Why invest in start-ups – when so many of them fail?
By Tiberiu Toader ’15 (Kellogg-WHU)
Asked about the keys to investment success, Warren Buffett once said:
“Rule No. 1: Never Lose Money. Rule No. 2: Never Forget Rule No. 1.”
For most of us, with a decade or more of corporate experience building our careers, this means finding safe, secure, solid investment opportunities. Ask any responsible investment broker, and they’ll probably agree you should:
- Build up a well-diversified, worldwide spread stock and bond portfolio at the lowest cost possible ideally, through ETF funds offered through Vanguard, iShares, etc., which for instance replicate the MSCI index
- Potentially add a bit of leverage by exposing oneself towards real estate by taking out a mortgage
- Build-up a cash position so you can cover 6 months net salary – just in case you find yourself between corporate jobs
Do all this, according to conventional wisdom, and Warren will grade your investment homework with a solid “A” making you feel great during breakfast, while studying the financial section of your local newspaper. Be patient — ride the ups and downs — and you won’t lose money.
But the safe conventional way may not be the best way to grow your wealth. That’s what I learned from my global Kellogg EMBA cohorts from Toronto, Miami, Chicago and Tel Aviv when we met in Hong-Kong for classes on how to do business in Asia. Many of us were from the corporate world with little exposure towards the startup scene in general and technology innovation in particular. However, things changed within the course of a fortnight, especially driven by our entrepreneurs from Tel Aviv, who introduced us into the unique environment of Silicon Wadi.
Enter a very different formula for how to make money than conventional wisdom from Warren Buffett:
“Rule No. 1: See opportunity and seize it before it gets away. Rule No. 2: Never Forget Rule No. 1.”
It was Shelly Hod Moyal’s inspiring story about iAngels, her recently founded equity crowdsourcing company together with her partner Mor Assia, which gave me a glimpse on a new world aiming to disrupt the way investors get exposed to the wealth creation within the startup world.
Did you know that companies like Matomy Media, eToro, MobilEye, Waze, Viber, BiScience and many, many more have their origins in Israel? While most of us know numerous Silicon Valley based startups as Uber, Airbnb, Salesforce, Twitter, etc. investing into Israeli early-stage companies remains a privilege for the very few insiders. Only in 2014 Israel has seen 17 IPOs amounting to $15 billion in valuation, making Silicon Wadi the world’s most capital efficient startup ecosystem for early stage Investors (via Huffington Post). All this sounds like fantastic news, but how many of us would ever be able and willed to invest into a startup at a very early stage — despite the historically high returns? Without the right knowledge and the right analytics, investing in startups is an extremely risky endeavor.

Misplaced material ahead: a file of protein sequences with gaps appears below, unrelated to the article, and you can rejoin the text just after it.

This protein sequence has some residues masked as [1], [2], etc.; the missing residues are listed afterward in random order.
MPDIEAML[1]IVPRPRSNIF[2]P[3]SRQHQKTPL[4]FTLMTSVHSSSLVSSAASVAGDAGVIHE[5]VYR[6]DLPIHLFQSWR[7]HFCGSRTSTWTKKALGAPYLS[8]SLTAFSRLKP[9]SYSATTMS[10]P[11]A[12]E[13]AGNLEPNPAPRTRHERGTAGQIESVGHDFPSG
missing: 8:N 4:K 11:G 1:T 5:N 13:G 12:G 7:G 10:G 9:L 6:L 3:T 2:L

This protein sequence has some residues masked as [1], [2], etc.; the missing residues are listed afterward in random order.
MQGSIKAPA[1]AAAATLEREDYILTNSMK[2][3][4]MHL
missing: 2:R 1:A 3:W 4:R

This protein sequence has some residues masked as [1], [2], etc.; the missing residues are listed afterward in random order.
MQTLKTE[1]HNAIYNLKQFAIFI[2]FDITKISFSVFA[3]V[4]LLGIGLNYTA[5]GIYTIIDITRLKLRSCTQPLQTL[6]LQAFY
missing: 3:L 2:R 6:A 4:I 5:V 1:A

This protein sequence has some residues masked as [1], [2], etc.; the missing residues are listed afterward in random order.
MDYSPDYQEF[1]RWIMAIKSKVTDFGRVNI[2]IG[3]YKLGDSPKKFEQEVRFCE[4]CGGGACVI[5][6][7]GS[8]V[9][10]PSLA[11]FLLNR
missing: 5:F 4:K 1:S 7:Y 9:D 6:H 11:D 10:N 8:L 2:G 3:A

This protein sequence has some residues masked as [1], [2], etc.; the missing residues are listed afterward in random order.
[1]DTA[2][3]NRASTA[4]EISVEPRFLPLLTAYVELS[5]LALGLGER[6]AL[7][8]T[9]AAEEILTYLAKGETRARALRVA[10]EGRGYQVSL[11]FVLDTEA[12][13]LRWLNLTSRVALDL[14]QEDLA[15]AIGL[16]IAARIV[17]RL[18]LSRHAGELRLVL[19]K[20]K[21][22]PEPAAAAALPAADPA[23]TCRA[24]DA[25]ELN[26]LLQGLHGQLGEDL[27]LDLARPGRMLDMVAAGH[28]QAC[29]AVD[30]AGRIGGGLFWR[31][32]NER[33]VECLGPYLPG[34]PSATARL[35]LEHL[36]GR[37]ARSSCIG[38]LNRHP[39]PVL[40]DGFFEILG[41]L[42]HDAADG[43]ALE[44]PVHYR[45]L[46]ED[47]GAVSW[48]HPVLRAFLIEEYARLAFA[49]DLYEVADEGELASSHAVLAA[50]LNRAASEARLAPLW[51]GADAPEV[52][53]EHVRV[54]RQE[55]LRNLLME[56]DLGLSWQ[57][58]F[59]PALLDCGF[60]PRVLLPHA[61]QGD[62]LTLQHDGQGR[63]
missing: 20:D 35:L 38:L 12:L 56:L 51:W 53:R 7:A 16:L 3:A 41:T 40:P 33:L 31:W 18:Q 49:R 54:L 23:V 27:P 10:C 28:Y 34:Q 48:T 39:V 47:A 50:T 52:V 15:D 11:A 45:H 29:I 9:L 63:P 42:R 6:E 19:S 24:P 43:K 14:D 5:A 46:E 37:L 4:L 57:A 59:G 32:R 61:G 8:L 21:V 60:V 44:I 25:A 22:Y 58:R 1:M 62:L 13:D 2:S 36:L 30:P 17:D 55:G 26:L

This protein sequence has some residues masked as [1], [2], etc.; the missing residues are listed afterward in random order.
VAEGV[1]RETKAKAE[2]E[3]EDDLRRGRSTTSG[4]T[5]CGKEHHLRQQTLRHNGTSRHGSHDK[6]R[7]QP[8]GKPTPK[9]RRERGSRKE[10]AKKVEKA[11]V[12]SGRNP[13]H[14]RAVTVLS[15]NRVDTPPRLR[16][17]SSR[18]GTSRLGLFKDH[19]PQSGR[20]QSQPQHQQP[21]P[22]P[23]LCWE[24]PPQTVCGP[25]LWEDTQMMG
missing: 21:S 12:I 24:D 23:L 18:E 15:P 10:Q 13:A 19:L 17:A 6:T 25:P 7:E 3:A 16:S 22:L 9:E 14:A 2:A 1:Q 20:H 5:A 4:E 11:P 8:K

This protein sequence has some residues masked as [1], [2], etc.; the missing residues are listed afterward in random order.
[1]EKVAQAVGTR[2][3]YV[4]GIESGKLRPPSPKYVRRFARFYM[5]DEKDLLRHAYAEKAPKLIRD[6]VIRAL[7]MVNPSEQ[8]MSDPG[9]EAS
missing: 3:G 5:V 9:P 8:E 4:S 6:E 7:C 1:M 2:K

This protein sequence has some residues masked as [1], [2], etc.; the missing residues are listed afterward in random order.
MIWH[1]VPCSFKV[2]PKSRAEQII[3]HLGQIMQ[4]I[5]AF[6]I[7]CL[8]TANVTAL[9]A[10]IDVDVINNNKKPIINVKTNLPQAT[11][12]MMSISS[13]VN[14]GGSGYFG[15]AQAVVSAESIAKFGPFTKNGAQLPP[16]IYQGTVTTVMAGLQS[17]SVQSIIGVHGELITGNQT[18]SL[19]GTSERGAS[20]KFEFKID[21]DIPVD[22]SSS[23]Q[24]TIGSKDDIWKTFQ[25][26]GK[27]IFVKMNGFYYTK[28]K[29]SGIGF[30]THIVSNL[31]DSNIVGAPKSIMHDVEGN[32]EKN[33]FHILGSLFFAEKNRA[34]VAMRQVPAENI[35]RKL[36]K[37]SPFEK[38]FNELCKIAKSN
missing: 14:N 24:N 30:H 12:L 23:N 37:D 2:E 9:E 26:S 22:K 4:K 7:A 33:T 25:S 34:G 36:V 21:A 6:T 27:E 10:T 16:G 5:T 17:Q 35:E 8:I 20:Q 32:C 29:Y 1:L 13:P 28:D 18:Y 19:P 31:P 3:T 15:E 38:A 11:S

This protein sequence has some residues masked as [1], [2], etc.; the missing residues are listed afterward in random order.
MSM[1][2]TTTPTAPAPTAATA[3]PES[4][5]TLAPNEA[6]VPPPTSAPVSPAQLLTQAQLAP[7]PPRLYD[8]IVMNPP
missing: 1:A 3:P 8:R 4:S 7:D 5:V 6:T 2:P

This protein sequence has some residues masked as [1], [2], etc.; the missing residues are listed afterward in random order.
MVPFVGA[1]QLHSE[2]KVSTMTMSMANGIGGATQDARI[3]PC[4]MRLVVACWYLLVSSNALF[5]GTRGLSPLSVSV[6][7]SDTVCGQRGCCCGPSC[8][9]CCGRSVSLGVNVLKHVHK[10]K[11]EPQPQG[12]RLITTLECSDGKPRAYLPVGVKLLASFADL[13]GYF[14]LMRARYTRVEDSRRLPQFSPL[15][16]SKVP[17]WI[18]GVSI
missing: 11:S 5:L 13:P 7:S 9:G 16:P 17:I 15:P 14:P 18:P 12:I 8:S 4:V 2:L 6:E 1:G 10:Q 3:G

That’s where Shelly’s story really opened our eyes. Smart angels invest in a diversified group of startups. You might lose money in a few of those investments, but the ones — hopefully, the next unicorn amongst them — will reward you for the perseverance, hard work, influence and meticulous research of the angel group you select to be your eyes and ears in the startup landscape, especially when it is in another country or another side of the world.
With all they described, I am convinced Shelly and Mor grant via iAngels unique access to a state-of-the-art community of early stage business angels, who themselves have skin in the game by investing a minimum of $100k in each enterprise, while at the same time relaying on a broad experience of multiple, successful exits/IPOs.
As André Kostolany said, “It is a risk to take more risks, but taking too little risks is also a risk.”
In these terms my credo will always be:
Do your homework, be selective get the important things right, while letting the small things go and build trustworthy long-term relationships.
Tiberiu Toader is a recent graduate of the Kellogg-WHU Executive MBA Program. Toader is a brand activation field forces manager at Philip Morris International.
Originally posted on LinkedIn Pulse on Dec. 24, 2015. Read the original post here.
Shelly Mod Hoyal ’13 had a successful career in venture capital — but for a winning startup idea, she looked no further than her home country, Israel. Continue reading >